Whistleblowing occurs when an employee reports illegal conduct at work that is not related to workplace rights.
For example, you are a whistleblower if you report that your company is cooking the books; engaging in shareholder fraud; producing faulty, dangerous, or mislabeled products; or lying on its tax returns.
An employer may not fire an employee for blowing the whistle on certain illegal activity. Some laws that prohibit certain types of unethical or illegal corporate behavior explicitly protect employee whistleblowers.
For example, the Sarbanes-Oxley Act, passed in 2002 to protect investors from corporate financial wrongdoing, includes whistleblower protections for employees who report financial irregularities and shareholder fraud.
Some states also have laws that allow employees to sue their employers for wrongful termination in violation of “public policy.” These types of claims may include protection from termination for a variety of reasons that the public would find morally wrong.
However, state laws vary as to the specific type of activity that is protected. For example, some states allow public policy claims only if a state law explicitly provides whistleblower protection (for example, a state law protecting nurses who report unsafe conditions at hospitals).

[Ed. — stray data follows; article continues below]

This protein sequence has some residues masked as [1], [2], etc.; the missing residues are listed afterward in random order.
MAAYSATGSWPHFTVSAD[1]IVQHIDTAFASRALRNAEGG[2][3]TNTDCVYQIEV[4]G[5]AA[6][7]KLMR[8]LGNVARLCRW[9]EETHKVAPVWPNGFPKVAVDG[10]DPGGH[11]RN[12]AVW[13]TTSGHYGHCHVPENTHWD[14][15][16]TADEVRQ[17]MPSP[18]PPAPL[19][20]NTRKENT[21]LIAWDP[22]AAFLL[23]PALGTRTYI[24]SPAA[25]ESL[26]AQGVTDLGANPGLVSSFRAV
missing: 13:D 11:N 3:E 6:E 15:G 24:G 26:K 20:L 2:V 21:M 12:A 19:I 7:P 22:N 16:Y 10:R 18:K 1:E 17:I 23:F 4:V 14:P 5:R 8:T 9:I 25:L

Other states allow public policy claims whenever an employee reports a violation of a law that was intended to protect the public. You’ll need to talk to an experienced employment lawyer to find out whether you can bring this type of claim in your state for the legal violation you reported.
If you are fired for refusing to engage in illegal behavior, you may also have a wrongful termination claim. For example, if you are fired because you refuse to lie to a government auditor or file a false corporate tax return, you may be able to sue for wrongful termination in violation of public policy.
Retaliation and whistleblowing claims can be legally complicated. The rules for bringing these claims may vary from state to state, as explained above.
An experienced lawyer can help you determine whether you have a claim based on a specific statute or a violation of public policy.
Prepare for your first meeting by creating a timeline of events: what led up to your complaint or your report, when you complained or tried to exercise your rights, and what happened as a result.